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I have a problem in comparing these two sentences.

  1. DDP challenges protecting inventor's ideas.

  2. DDP challenges to protect inventor's ideas.

Translation in my book says (1) means DDP opposes protecting of ideas, but (2) means DDP strives to protects.

Firstly, I don't know this translation is right or not.

Secondly, if it is right, why does this difference occur? just from the difference in using ~ing or to behind the verb 'challenge'?

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    What is the source of these sentences? They look like newspaper headlines, which makes it more complicated. – stangdon Feb 2 '18 at 17:38
  • @stangdon It's just from a problem in the test performed in my region. And it is one of the choices that problem gives. So.. the full problem is 'Q. Which is correct according to the talk? (c) DDP challenges protecting inventor's ideas.' – Lee TY Feb 2 '18 at 17:44
  • For reference, the talk says about why the DDP is developed. – Lee TY Feb 2 '18 at 17:53
  • What do you mean by: translation in my book?? I thought it was in English. What is: according to the talk? Do you mean speech? Or a talk given by a person? I find these questions very confusing. – Lambie Feb 2 '18 at 17:58
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    Possible duplicate of 'to' versus 'in order to' – FumbleFingers Feb 2 '18 at 18:40
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Your book is correct, and the sentences mean what it says they do.

But I can understand why this is confusing! Let's look at the parts that are different.

DDP challenges protecting inventor's ideas
DDP challenges to protect inventor's ideas

Usually, the gerund (verb-ing) and the infinitive (to verb) mean very similar things. For example, in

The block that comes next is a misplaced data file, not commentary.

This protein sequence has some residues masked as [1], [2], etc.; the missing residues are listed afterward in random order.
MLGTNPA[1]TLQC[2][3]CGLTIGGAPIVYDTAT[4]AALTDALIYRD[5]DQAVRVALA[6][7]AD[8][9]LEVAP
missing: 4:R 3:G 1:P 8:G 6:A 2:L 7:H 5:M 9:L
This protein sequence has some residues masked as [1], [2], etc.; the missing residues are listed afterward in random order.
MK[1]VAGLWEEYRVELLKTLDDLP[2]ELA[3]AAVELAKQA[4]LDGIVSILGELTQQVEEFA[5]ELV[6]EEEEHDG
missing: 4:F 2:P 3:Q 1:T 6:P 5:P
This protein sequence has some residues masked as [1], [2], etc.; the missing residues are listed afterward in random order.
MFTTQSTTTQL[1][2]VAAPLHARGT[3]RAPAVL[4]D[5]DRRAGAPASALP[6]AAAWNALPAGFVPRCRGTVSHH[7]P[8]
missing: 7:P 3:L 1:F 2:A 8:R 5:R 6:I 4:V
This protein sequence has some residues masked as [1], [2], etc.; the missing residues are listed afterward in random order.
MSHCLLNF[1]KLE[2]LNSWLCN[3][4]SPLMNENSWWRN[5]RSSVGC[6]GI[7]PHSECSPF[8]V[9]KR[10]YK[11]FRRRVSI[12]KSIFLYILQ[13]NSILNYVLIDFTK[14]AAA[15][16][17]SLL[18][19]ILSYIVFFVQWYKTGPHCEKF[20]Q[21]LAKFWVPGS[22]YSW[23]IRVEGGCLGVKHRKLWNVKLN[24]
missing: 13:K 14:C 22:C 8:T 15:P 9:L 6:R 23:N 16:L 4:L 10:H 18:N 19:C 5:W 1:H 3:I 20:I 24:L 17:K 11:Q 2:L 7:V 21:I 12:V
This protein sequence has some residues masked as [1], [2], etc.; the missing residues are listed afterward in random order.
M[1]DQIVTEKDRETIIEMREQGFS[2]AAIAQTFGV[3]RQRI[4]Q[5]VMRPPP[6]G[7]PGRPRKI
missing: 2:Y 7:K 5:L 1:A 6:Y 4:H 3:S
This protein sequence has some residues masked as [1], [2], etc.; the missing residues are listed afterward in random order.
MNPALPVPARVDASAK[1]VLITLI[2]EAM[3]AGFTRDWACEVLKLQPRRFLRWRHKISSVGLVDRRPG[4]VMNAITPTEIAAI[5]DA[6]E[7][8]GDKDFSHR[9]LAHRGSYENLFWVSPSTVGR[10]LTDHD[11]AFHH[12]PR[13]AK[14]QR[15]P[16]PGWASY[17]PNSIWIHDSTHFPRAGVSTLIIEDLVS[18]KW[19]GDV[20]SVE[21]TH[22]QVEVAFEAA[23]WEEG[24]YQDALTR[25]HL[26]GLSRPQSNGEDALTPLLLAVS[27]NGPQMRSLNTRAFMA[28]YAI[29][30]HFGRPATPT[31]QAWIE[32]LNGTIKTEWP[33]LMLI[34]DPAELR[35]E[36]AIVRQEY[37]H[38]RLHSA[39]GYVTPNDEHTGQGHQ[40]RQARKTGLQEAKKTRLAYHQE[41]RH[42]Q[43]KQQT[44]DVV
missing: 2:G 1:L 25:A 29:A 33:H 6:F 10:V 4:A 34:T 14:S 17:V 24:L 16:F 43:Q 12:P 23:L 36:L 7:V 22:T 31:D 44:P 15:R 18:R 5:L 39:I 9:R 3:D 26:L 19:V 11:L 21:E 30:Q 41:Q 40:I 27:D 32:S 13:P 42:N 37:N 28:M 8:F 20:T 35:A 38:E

I like reading books
I like to read books

reading and to read mean almost exactly the same thing.

But to can also mean "for the purpose of" or "to achieve". For example, in

Sally exercises to stay fit

to stay fit means "for the purpose of staying fit".

In the first sentence, "DDP challenges protecting inventor's ideas", DDP is challenging something. What is that thing? Protecting, meaning the act of protecting the inventor's ideas. So DDP is challenging that act.

In the second sentence, "DDP challenges to protect inventor's ideas", we see "DDP challenges to", which means that DDP challenges for some reason, or to achieve some purpose. What is that purpose? To protect the inventor's ideas.

  • Thank you for perfect explanation. I understand the meaning of the infinitive (I think). – Lee TY Feb 2 '18 at 18:08
  • We often get people posting here who aren't clear about the difference between a noun phrase and an actual sentence. OP's first example strikes me as somewhat unusual phrasing for a sentence, but it wouldn't be all that odd as a noun phrase in a context such as DDP challenges protecting inventor's ideas include the Joe Bloggs vs Microsoft case last year, where DDP successfully argued for Mr Bloggs to be recognised as the rightful owner of certain code unlawfully plagiarised by MS. – FumbleFingers Feb 2 '18 at 18:15
  • @FumbleFingers - Yeah, the examples are still somewhat odd as full sentences, which is why I originally asked about newspaper headlines. But that's another can of worms. – stangdon Feb 2 '18 at 18:17
  • @stangdon: I think your answer is all good stuff, but looking at this page again now I think the question itself might essentially be a duplicate, so I'm gonna flag it up and see if anyone else agrees. (If they do, let that be a lesson to you not to rattle my cage by responding to my comments! :) – FumbleFingers Feb 2 '18 at 18:39

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